KC mayor says state should allow local gun rules
Kansas City Mayor Quinton Lucas says a Missouri law that prevents cities from enacting their own gun control measures hamstrings his efforts to address the city's shootings and killings.
Lucas said he would like to promote city ordinances to stop easy access to illegal firearms, but a 2014 state law prohibits such local rules.
"Let us find a way to try to save the babies who are dying on our streets, each and every day," Lucas said.
A bill filed by Kansas City Democrat Richard Brown to repeal the state's prohibition on cities passing their own gun measures has not been assigned to a committee, meaning it won't get considered this year. Lawmakers face a May 17 deadline to pass bills.
A bill sought by Kansas City officials to increase penalties for randomly firing a weapon — named Blair's Law after an Independence child, Blair Shanahan Lane, killed by a falling bullet a decade ago — has passed the House this year. But it was attached to legislation that also allows concealed carry into churches and onto public transit, lowers the age for a concealed carry permit from 19 to 18 and declares gun shops essential businesses during emergency orders.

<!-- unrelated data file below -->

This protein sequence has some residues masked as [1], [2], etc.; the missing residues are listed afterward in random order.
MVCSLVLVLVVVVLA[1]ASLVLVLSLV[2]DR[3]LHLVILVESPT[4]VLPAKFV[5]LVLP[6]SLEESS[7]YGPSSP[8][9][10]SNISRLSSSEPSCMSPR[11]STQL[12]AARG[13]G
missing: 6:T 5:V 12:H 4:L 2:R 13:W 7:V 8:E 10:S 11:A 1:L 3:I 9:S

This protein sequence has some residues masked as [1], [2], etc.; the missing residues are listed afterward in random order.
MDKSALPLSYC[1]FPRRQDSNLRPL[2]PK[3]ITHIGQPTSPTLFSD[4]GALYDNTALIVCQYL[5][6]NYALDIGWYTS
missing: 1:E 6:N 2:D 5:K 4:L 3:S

A sponsor of Blair's Law, Kansas City Democrat Mark Sharp, wrote in an April newsletter that combining the bill with the other measures was its best chance of passage.
A proposal that Republicans have pushed for nearly a decade would declare federal gun laws and regulations "invalid" in Missouri, restrict local police from assisting federal agents enforcing those laws, and allow those who believe their Second Amendment rights have been violated to sue local law enforcement for $50,000. The House has passed the bill.
"They live in a bubble," Sen. Barbara Washington, a Kansas City Democrat, said of Republicans in the legislature. "They clearly don't see the danger."
Washington said she fully believes in the Second Amendment and her family members hunt. But she said she lives in the city where she hears gunshots three or four times a week. She does not let her grandchildren play on the first level of her home for fear of gunfire.
Sen. Eric Burlison, a Battlefield Republican, said the two sides are unlikely to ever agree. He said Missouri's high rate of gun deaths was "not in any way" connected to the state's loosening of gun restrictions.
"One side ultimately believes the blame has to rest with the device," he said. "The other side ultimately believes the device is useful and the blame rests with the individual."